#10: Give your seller the "right to cure" defects in your home inspection contingency.Don't allow the seller to think you might back out of the offer by specifying "no right to cure".
#11: Consider whether or not you should include a radon testing contingency in your offer.In a competitive situation you might decide to test for radon after you purchase your home. Talk to your buyer agent about the pros and cons of using this approach.
#12: Don't ask the seller to pay for a $525 home warranty. An alternative way to protect yourself against future repair costs is to hire a good home inspector. A thorough home inspection will identify necessary repairs, which you and your agent can then negotiate as part of your home inspection contingency.
#13: Don't ask the seller to pay for any other extra fees. Closing costs and other extra fees affect the seller's bottom line and could cause you to miss out on your dream home.
#14: Don't make your offer contingent upon the review of deed restrictions and covenants. Instead, do your homework up front and review these documents before you submit your offer. If you're satisfied with your review, then submit your offer to purchase with this contingency excluded.
#15: Consider other offer strategies such as an "escalation clause" or "writing first and countering last".Contact usto discuss how these two strategies can be used to your benefit in a multiple offer situation.
3 Bonus Tips
#1: Hand deliver your offer. This can be especially helpful when writing an offer on a For Sale By Owner property. This gives your agent a face-to-face opportunity to clarify your interests in the property and establish rapport with the seller.
#2: Consider a modified inspection contingency that limits credits or requests for repairs that are a result of the home inspection. Talk to one of our agents for more information on this contingency.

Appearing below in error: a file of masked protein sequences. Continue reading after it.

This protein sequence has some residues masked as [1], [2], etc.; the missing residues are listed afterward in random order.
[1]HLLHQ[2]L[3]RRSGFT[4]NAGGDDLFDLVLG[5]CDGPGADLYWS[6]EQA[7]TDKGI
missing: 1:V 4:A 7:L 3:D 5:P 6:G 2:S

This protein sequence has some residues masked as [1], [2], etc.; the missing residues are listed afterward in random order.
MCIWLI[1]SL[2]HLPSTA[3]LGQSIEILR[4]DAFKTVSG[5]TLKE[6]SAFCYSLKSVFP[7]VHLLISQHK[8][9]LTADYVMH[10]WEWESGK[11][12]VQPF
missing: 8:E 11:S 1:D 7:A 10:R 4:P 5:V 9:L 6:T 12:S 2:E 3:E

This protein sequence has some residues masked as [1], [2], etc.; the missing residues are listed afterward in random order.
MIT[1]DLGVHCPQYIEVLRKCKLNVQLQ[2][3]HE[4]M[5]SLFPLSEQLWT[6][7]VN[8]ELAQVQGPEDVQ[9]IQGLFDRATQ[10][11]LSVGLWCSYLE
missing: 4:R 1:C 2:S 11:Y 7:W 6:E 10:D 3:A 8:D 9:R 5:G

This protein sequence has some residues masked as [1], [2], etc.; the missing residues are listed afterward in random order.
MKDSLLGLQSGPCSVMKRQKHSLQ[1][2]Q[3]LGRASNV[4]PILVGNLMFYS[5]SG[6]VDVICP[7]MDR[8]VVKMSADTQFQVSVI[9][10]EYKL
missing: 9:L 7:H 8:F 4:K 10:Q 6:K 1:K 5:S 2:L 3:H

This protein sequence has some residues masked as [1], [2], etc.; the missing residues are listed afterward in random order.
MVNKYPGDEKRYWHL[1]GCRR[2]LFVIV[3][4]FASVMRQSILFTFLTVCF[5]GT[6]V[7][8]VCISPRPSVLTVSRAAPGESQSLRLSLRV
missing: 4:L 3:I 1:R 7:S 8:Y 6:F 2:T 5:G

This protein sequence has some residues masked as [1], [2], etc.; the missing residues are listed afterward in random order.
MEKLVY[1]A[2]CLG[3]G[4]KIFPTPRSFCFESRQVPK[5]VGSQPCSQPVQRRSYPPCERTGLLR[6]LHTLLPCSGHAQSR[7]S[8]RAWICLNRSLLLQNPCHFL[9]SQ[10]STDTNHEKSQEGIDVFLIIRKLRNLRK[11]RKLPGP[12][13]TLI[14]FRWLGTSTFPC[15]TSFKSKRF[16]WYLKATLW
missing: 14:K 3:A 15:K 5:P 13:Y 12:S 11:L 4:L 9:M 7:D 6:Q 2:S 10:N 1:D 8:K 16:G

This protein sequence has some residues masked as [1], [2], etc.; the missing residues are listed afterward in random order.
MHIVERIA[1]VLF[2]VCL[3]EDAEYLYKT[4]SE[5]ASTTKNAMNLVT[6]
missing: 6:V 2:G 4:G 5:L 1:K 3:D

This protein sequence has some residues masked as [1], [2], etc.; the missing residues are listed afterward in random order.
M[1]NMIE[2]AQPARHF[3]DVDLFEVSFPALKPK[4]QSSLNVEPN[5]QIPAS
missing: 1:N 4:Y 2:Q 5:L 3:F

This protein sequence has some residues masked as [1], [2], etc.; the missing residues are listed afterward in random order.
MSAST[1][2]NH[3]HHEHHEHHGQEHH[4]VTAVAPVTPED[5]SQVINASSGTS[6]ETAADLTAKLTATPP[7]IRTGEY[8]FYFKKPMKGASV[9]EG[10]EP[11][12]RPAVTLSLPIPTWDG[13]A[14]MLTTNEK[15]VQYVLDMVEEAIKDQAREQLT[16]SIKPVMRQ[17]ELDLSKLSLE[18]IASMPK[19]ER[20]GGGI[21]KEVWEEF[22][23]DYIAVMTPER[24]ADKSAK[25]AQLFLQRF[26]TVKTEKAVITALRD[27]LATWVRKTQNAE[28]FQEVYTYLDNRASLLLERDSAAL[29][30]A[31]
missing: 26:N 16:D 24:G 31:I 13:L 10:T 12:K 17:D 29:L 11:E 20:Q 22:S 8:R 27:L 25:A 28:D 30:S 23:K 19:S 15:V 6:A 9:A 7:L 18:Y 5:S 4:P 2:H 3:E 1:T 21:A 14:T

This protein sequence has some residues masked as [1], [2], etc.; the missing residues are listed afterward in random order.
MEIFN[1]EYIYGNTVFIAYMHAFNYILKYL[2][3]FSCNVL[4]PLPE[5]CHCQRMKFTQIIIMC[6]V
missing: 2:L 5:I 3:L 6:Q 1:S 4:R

#3: Consider a modified appraisal contingencywhich gives the seller peace of mind that you will not cancel your offer if the appraised value comes in under the contract price. Contact one of our team members for more specifics on this contingency.
More Thoughts on Writing a Winning Offer
Your chances for success go up for every winning strategy you include in your offer. And very often it's not just the price that determines the winner. Usually it's about the offer as a whole, the overall tone of the negotiation, and who the seller trusts is the best fit for their home. That's why it's important to work with an agent who sets a positive tone during the negotiation while working with you to assemble a great offer.
Please note these strategies are intended for a hot seller's market and negotiations with multiple competing offers. Market conditions and strategies will change over time. Every offer is unique. In no way should this article be treated as legal advice or as a substitute for the advice you should be seeking from your attorney or buyer agent.
This article is published courtesy of: Dan Miller, REALTOR Mad City Dream Homes & RE/MAX Preferred